Salvius of Albi
He came from a powerful family within the church, which contributed many bishops in the south of France through the end and fall of the Roman Empire. He was a distant relation of Gregory of Tours who wrote his life. He was also a relative of Saint Didier of Cahors.
As bishop he intervened with the powerful Chilperic I and stayed in Albi to take care of his flock during a famine and a plague epidemic to which he succumbed in 584.
He was buried in his monastery but his remains were later moved to the church of Saint-Salvi in Albi. Their exact location is now lost because of renovation in the 18th century. After this he was venerated in the city and was later declared to be a saint.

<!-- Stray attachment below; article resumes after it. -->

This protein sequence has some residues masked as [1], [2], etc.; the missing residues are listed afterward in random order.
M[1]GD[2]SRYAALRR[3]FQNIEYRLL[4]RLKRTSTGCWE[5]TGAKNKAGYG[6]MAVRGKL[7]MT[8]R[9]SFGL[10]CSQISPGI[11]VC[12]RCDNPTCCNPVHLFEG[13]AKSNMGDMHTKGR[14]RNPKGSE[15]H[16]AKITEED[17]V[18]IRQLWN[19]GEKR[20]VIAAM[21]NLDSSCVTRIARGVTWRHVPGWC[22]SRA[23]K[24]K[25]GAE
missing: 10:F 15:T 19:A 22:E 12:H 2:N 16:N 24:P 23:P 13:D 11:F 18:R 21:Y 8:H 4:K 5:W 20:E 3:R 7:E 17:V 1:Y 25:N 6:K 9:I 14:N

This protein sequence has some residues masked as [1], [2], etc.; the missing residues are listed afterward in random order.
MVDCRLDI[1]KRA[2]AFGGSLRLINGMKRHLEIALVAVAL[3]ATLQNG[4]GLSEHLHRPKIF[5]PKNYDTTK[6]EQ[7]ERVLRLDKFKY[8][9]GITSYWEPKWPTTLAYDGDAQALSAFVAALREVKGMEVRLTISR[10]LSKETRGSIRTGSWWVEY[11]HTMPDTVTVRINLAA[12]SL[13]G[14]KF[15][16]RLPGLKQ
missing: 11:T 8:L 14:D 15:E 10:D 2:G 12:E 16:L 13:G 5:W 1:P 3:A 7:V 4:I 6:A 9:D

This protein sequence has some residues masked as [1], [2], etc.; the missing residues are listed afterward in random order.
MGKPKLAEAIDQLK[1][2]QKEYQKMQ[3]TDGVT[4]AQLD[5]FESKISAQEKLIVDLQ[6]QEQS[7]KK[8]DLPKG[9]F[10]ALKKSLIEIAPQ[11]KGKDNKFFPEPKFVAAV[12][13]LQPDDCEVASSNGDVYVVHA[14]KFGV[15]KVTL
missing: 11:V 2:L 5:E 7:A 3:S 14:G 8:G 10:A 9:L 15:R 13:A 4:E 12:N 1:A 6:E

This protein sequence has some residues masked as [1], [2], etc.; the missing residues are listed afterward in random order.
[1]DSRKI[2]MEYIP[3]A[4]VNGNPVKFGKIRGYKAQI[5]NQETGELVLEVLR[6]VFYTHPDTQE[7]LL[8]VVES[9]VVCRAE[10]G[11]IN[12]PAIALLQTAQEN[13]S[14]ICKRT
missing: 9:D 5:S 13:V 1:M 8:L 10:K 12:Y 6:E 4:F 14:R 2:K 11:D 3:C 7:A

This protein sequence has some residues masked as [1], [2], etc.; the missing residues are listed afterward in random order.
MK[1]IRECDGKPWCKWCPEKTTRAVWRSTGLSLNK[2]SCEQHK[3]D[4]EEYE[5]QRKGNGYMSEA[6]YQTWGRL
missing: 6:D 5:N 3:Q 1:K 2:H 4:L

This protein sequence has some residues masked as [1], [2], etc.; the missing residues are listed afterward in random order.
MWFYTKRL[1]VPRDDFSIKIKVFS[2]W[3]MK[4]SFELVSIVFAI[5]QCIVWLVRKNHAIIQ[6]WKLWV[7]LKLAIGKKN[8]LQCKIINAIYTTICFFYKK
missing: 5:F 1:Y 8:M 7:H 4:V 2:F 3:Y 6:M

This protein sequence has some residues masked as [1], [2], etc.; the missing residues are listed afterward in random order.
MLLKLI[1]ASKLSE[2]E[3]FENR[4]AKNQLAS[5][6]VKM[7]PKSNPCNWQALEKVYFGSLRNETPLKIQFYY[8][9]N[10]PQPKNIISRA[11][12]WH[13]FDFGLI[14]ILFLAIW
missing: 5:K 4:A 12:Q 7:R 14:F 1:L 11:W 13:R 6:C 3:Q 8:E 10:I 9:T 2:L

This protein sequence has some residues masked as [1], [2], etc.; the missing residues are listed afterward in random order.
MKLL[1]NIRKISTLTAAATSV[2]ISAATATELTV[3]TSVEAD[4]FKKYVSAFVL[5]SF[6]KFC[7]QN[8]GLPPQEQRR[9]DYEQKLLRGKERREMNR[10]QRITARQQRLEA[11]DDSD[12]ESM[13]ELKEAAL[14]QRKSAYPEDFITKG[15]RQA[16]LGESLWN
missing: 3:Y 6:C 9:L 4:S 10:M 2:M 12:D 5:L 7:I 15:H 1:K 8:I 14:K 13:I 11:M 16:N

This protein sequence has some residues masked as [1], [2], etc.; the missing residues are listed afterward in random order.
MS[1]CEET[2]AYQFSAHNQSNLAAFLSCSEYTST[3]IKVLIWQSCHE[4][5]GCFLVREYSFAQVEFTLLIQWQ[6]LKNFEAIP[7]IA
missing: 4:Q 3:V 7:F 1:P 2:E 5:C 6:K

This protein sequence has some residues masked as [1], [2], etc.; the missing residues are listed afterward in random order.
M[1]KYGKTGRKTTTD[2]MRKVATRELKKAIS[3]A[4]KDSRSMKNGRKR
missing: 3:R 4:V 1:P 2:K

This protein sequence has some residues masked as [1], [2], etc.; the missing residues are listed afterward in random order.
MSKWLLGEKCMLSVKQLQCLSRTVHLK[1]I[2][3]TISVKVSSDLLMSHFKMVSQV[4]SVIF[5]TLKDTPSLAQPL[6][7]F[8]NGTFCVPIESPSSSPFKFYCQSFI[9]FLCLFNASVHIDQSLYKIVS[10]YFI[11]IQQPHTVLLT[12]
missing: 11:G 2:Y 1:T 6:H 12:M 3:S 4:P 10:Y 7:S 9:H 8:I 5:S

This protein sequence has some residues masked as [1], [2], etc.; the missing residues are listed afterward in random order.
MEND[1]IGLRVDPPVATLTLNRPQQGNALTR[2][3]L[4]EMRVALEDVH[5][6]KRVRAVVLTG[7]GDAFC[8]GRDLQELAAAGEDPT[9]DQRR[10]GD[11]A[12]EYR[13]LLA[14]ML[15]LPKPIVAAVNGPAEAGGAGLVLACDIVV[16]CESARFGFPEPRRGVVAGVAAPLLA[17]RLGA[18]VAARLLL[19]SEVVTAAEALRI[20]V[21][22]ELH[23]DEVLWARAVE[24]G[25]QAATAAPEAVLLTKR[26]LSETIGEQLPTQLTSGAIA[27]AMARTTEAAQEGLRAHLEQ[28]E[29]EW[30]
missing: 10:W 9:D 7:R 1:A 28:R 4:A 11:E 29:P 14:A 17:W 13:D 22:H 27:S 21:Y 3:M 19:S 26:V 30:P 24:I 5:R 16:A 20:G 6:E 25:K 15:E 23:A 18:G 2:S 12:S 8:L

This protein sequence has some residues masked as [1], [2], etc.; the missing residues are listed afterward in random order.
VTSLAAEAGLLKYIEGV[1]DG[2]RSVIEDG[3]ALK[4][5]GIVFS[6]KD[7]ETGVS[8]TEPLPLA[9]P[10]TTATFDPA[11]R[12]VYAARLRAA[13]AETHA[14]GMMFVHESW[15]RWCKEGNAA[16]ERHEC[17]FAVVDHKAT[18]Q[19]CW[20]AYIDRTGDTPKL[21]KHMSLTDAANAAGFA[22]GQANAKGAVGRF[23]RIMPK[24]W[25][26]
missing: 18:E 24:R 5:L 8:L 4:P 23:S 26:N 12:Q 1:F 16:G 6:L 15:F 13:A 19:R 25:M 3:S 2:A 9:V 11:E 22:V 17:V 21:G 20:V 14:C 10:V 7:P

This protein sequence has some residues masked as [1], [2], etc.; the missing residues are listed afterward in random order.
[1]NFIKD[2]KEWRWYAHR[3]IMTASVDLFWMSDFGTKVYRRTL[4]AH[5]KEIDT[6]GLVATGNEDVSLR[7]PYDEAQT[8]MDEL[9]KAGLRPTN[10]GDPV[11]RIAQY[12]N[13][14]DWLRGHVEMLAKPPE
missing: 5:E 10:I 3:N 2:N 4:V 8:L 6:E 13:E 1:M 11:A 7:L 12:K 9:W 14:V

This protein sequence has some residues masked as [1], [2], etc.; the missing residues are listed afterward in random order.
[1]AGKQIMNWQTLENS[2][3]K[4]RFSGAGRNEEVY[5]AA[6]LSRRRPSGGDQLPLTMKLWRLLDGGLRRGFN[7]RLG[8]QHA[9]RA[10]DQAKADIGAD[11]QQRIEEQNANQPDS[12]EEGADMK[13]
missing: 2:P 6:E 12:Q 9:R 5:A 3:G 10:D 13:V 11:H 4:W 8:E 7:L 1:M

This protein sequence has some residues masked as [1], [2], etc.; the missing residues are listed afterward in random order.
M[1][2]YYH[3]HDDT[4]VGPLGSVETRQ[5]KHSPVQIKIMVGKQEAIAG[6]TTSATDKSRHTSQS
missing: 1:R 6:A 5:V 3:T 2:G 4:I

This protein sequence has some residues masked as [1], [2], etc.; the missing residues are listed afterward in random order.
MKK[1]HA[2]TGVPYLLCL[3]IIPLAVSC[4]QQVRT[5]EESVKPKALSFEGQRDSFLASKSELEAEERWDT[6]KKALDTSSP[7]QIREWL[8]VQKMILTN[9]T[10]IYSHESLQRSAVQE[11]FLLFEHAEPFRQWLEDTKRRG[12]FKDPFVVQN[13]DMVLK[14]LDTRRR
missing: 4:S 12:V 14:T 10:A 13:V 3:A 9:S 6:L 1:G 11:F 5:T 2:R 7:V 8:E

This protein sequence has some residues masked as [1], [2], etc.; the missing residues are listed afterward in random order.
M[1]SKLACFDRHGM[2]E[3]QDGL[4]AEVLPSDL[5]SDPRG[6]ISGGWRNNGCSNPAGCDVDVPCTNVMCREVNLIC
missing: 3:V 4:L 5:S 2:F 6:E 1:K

- Clément Compayré, Études historiques et documents inédits sur l'Albigeois, le Castrais, et l'ancien diocèse de Lavaur (Albi, 1841)
- Gregory of Tours, Historia Francorum, Book V, 44 and 50; Book VI, 29; Book VII, 1; and Book VIII, 22
- "Saint-Salvi". Site de la cité épiscopale d'Albi. Retrieved 12 February 2016..
- Histoire des Francs: Livre VII by Gregory of Tours (in French)
- Book Seven of History of the Franks by Gregory of Tours (in English)